Future of Work Is Virtual, Casual
WordPress.com, a blog-hosting service used by nearly 60 million blogs, is a window onto the new world of work.
It essentially has no office, notes Tim Ferriss, a tech investor, author of the bestselling The 4-Hour Workweek, and the seventh “most powerful” person on Newsweek’s Digital 100 Power Index last year. It suggests a world in which the in-person meeting and phone calls with clients may be unnecessary.
But it’s also a work world in which there will be distinctly less employer and employee loyalty. Nearly 70 percent of respondents in a major new workforce study believe that workers will be less loyal to their companies in the future—and nearly the same amount believe that lack of loyalty will be returned by their bosses.
That world, and its appeal and potential downsides, was a subject that nearly packed the 850-seat main theater at Chicago’s Goodman Theatre last week during a weeklong intellectual feast known as Chicago Ideas Week. Several hundred of society’s best and brightest, from former secretary of state Colin Powell to start-up billionaires, Rwandan refugees, Oscar winners, scientists, researchers and performance artists, spoke on and debated an eclectic array of topics. The only really prominent no-show was cyclist Lance Armstrong. He cancelled a speech meant to inspire a $400-a-listener audience shortly after a report from the United States Anti-Doping Agency portrayed him as intimately involved in a comprehensive and illegal doping program that sought to circumvent the sport’s drug-testing strictures.
At the session on work, Ferriss chronicled a world in which the hallmarks are “material beats methods,” “performance over presence,” and “selective ignorance maximizes output,” meaning that you stop wasting time on stuff that just doesn’t matter.
That theme was picked up on by Lisa Brummel, the chief people officer (back in the day, she might have been a vice president for human resources) at Microsoft. When she joined the company in 1989, its offices had no clocks. But it was still “the most controlled environment you can imagine,” she said.
Now Microsoft features big green spaces, and people playing baseball and cricket. Walls may be far less visible. But bosses must learn how to manage co-workers who aren’t physically around. She foresees a workplace in which an individual’s hologram, rather than the individual, is in a room, or on a screen, taking part in strategic discussions.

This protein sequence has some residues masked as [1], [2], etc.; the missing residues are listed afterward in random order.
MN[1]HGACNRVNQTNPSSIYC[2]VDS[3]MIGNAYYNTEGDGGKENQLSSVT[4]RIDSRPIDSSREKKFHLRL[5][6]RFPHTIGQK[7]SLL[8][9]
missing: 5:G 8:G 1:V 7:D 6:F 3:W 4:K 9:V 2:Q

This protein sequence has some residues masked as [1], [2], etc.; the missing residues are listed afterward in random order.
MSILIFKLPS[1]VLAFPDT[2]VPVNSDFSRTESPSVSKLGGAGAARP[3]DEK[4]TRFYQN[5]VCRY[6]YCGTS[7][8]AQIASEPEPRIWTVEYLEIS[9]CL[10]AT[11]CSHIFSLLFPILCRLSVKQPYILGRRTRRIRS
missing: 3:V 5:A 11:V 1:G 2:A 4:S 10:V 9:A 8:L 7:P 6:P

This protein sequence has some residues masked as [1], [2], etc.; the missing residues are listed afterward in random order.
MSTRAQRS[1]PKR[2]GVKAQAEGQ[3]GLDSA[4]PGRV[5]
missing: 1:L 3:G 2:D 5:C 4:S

That wouldn’t surprise Jason Fried much at all since he runs a Chicago software firm, 37signals, where, from May to October, employees mostly work independently in four-day, 32-hour work weeks, and there are regular four-hour quiet periods where bosses can’t bother their underlings. No calls, emails, or text messages. They’re in the office but by themselves.
The unorthodox strategy largely reflects Fried’s view that managers and meetings are impediments. It explains why a 2010 TED Talks video of him outlining those views (“Why Work Doesn’t Happen at Work”) clearly touched a nerve and went viral. (Watch the video here).
Still, the most notable presentation came from Kelly Grier, who heads the Chicago office of Ernst & Young, the large consulting firm. That provided another sort of window into the new world of work, with a sneak peak at a new survey it compiled.
In sum, a survey of 12,000 professionals and white-collar workers in the Chicago area, conducted in late summer, found that workers do indeed expect far more flexibility in their workplace and schedules, largely driven by technology. But they also fully expect loyalty to decline.
Ernst & Young provided the Daily Beast a fuller look at its results, which also show that workers assume contract work arrangements will play an increasingly significant role. Nearly half the respondents expected contractors to actually become more important than full-time employees. Of course those voicing such a view tended to be in management, consulting, or independent business roles. And 40 percent of respondents do not believe employers “will provide ample opportunities for traditional jobs with benefits.”
If there are doubts that an older form of corporate paternalism is not long for the world, they seem dispelled at least by the respondents to the survey. Just under 70 percent believe employees will be less loyal to employers, with 64 percent believing employers will be less loyal to their workers. Even among those who said they were either “somewhat confident” or “confident” that full-time employment opportunities with benefits will be available, 69 percent concurred that employees will feel less loyalty to their organizations.
And even among proponents of much more flexible workplace arrangements, like Fried, the prospect of a much more mercenary employer-employee universe was unsettling. Fried conceded it was a notable and troubling finding.
For sure, there are scads of workers for whom the new office-less, meeting-less work environment doesn’t seem especially germane. They’re the sorts chronicled in Hidden America, Pittsburgh writer Jeanne Marie Laskas’s book on coal miners, cowboys, landfill workers, and others who work at more primal tasks.
If one of the takeaways of her own presentation is that the new workplace arrangements envisioned have scant relevance to many blue-collar laborers, a second was both surprising and reassuring: many of those workers, including ones she interviewed at the nation’s largest garbage dump in City of Industry, Calif., actually really like their jobs.